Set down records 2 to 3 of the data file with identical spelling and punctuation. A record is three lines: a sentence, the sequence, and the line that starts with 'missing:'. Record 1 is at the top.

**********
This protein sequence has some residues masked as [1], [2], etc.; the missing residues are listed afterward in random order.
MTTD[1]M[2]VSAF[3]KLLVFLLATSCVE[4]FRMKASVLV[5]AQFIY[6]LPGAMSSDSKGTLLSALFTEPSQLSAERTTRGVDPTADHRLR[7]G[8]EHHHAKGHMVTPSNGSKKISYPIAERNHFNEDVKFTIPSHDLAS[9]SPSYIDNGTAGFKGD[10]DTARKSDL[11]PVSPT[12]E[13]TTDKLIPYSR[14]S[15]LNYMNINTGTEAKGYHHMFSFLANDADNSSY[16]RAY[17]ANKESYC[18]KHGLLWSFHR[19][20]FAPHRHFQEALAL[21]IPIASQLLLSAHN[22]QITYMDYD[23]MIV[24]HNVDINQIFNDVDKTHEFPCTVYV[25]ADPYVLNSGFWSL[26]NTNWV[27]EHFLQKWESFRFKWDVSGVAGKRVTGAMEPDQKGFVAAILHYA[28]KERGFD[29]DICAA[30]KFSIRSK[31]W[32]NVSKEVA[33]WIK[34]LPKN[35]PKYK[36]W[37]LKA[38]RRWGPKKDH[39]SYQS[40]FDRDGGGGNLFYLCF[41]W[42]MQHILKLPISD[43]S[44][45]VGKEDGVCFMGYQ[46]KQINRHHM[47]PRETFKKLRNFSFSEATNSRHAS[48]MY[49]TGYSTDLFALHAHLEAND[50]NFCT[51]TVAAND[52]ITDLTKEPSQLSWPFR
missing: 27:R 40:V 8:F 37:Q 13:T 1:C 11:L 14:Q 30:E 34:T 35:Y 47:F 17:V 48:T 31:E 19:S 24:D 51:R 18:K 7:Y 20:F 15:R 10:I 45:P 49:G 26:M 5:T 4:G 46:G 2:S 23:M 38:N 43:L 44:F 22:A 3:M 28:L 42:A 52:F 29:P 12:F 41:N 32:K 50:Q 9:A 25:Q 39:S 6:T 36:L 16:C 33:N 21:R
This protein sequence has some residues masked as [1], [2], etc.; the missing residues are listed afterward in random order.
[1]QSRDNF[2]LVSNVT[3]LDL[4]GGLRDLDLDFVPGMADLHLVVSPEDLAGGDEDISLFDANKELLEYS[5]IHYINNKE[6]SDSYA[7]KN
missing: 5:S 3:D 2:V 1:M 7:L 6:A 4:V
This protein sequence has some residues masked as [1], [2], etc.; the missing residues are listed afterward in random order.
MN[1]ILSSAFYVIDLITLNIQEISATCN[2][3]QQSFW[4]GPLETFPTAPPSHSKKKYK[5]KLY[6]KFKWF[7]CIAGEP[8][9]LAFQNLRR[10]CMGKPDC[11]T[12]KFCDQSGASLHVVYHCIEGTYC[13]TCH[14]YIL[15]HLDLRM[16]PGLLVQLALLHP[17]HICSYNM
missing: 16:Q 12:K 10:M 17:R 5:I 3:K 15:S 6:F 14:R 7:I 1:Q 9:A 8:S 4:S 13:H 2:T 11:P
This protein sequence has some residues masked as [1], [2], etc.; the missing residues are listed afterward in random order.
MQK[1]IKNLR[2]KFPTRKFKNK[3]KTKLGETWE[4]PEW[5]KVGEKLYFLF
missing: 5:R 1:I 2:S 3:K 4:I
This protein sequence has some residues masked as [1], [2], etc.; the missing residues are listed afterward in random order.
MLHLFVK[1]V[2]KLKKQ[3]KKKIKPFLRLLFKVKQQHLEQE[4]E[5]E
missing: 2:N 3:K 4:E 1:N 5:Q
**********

This protein sequence has some residues masked as [1], [2], etc.; the missing residues are listed afterward in random order.
[1]QSRDNF[2]LVSNVT[3]LDL[4]GGLRDLDLDFVPGMADLHLVVSPEDLAGGDEDISLFDANKELLEYS[5]IHYINNKE[6]SDSYA[7]KN
missing: 5:S 3:D 2:V 1:M 7:L 6:A 4:V
This protein sequence has some residues masked as [1], [2], etc.; the missing residues are listed afterward in random order.
MN[1]ILSSAFYVIDLITLNIQEISATCN[2][3]QQSFW[4]GPLETFPTAPPSHSKKKYK[5]KLY[6]KFKWF[7]CIAGEP[8][9]LAFQNLRR[10]CMGKPDC[11]T[12]KFCDQSGASLHVVYHCIEGTYC[13]TCH[14]YIL[15]HLDLRM[16]PGLLVQLALLHP[17]HICSYNM
missing: 16:Q 12:K 10:M 17:R 5:I 3:K 15:S 6:F 14:R 7:I 1:Q 9:A 8:S 4:S 13:H 2:T 11:P